A device that would enable police to stop vehicles remotely is being considered by an EU-wide official working group, it has emerged.
The feasibility of such technology is being examined by members of the European Network of Law Enforcement Technology Services (Enlets).
The technology could impact on both road safety and civil liberties.
The BBC understands it would take several years for any such technical proposal to be drafted.
One EU document, from 4 December, sets out the Enlets 2014-20 work programme as including: "Remote Stopping Vehicles".
It says "this project will work on a technological solution that can be a 'build in standard' for all cars that enter the European market". It is not clear what cost implications that would have for car makers.
The work of Enlets is little known and has emerged in part through documents published by the civil liberties campaign group Statewatch.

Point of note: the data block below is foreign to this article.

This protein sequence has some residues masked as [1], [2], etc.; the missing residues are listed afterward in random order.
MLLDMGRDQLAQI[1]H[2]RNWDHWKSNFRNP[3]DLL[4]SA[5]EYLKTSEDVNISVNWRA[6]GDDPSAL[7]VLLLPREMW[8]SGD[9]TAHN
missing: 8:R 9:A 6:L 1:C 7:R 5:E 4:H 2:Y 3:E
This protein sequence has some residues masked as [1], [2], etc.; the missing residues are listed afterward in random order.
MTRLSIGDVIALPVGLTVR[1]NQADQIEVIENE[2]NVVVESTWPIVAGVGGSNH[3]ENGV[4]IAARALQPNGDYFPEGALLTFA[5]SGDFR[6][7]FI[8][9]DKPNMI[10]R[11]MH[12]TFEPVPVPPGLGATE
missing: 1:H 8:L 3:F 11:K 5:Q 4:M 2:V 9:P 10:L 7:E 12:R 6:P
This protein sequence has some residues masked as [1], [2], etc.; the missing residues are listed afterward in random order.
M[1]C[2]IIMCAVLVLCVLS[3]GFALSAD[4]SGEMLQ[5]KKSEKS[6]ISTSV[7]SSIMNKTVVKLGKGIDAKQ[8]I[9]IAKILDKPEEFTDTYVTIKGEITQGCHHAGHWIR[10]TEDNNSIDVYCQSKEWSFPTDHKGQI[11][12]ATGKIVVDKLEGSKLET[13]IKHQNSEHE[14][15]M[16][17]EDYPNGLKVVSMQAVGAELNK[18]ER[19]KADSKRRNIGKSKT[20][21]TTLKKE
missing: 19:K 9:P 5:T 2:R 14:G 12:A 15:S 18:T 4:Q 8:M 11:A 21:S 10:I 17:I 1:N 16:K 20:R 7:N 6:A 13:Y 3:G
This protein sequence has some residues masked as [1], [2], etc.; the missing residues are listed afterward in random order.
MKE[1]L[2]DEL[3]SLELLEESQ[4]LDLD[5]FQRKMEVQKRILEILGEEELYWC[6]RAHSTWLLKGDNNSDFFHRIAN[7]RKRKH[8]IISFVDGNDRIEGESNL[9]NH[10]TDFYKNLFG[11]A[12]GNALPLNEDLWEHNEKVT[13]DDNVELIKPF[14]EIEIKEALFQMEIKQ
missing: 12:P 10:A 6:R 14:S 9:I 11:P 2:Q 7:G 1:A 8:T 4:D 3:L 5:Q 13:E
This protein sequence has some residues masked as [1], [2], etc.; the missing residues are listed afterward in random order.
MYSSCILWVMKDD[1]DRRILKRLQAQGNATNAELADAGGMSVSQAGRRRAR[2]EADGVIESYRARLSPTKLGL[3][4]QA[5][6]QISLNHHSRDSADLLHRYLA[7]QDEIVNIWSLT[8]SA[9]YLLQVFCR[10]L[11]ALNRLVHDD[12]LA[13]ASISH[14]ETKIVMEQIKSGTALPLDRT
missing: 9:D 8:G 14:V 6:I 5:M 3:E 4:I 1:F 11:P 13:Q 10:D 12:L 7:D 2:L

The December document points out that "cars on the run have proven to be dangerous for citizens" and "criminal offenders (from robbery to a simple theft) will take risks to escape after a crime.
"In most cases the police are unable to chase the criminal due to the lack of efficient means to stop the vehicle safely. This project starts with the knowledge that insufficient technology tools are available to be used as part of a proportionate response."
So far there is no technical specification for the type of device that police forces may eventually use.
Enlets is part of the EU Council's Law Enforcement Working Party - an intergovernmental body helping police to fight serious and organised crime, in part by raising awareness of new technology.
But the BBC understands that the project is at the early stages of looking into feasibility, and that the UK government has no plans at present to install remote stopping devices in private vehicles.
A source familiar with Enlets said it was unlikely that such devices could be in new cars by the end of the decade.